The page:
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Posted in All Students, Group 1, Idea Networks
This was originally published at Bart Hoekstra's Tumbleblog

Apple, please — please — kill analog educational textbooks (softly)

Rumors are spreading all over the internet of an upcoming Apple event next Thursday. 

Apple is slated to announce the fruits of its labor on improving the use of technology in education at its special media event on Thursday, January 19. While speculation has so far centered on digital textbooks, sources close to the matter have confirmed to Ars that Apple will announce tools to help create interactive e-books—the “GarageBand for e-books,” so to speak—and expand its current platform to distribute them to iPhone and iPad users.

~ Ars Technica

Now imagine that being true. That’d most definitely mean the end for paper textbooks. And probably that results in the creation of some kind of App Store for (educational) ebooks. That looks like a bright future to me. I’m sure some of you are frowning real hard now, so let me explain it by summing up a couple of reasons why the paper textbook doesn’t work (so well) or why the digital variant is just better.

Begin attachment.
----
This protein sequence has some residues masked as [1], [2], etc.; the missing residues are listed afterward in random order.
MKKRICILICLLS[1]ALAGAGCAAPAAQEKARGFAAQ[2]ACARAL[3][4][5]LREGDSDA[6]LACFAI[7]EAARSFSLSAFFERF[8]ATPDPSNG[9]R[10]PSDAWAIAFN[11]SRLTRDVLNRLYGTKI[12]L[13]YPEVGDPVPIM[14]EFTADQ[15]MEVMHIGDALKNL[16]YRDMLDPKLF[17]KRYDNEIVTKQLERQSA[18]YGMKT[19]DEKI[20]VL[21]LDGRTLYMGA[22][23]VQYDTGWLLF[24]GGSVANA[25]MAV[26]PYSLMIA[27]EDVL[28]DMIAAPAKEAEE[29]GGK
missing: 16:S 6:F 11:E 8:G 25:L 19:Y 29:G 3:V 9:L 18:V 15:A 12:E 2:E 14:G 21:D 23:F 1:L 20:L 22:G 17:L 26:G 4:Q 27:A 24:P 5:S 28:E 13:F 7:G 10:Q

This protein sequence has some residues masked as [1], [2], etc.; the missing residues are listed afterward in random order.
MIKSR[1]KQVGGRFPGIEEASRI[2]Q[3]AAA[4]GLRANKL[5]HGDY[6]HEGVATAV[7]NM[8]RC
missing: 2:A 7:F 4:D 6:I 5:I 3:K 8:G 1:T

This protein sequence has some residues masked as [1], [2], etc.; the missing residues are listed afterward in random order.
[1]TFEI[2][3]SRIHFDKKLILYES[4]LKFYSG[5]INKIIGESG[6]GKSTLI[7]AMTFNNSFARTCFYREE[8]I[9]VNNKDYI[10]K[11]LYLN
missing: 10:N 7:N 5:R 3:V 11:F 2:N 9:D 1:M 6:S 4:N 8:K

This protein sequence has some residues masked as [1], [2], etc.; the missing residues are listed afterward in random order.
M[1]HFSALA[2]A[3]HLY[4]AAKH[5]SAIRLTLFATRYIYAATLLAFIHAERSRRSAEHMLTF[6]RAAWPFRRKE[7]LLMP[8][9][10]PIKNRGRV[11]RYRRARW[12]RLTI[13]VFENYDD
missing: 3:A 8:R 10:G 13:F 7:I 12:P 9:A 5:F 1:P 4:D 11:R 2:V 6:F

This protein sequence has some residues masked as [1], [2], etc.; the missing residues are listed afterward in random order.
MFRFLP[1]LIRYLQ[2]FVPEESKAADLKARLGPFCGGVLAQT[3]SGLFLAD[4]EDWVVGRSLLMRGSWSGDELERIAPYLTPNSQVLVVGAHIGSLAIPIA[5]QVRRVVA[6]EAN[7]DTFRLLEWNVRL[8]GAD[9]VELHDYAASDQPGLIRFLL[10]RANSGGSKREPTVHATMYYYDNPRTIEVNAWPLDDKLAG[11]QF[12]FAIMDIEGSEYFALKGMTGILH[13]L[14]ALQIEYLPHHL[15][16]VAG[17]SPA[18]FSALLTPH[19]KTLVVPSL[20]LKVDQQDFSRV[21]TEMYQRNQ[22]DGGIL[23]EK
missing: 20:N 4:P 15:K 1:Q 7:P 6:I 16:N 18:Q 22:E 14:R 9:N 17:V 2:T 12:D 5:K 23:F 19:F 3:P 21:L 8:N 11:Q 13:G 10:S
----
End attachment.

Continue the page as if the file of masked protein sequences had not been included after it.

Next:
1. Paper books are outdated the moment they’re printed. Well, that’s a little exaggerated, but the essence of it is true and becoming a more and more serious problem. Through the internet we are gathering vast amounts of knowledge, information and data at such a pace that sooner or later it is going to be the case. I wouldn’t want to end up being stunned at the sight of our rapidly becoming obsolete knowledge, so it’s a good thing to prepare for that moment.
  2. Books can get interesting, again, by being interactive. I guess most of us really love interactive ebooks. Some really good examples have been published the last couple of years. For example: Al Gore’s Our Choice, which tells you about climate change and ways to solve our world’s problems. Those ‘books’ are far more interesting than any paper book can ever become, mainly because: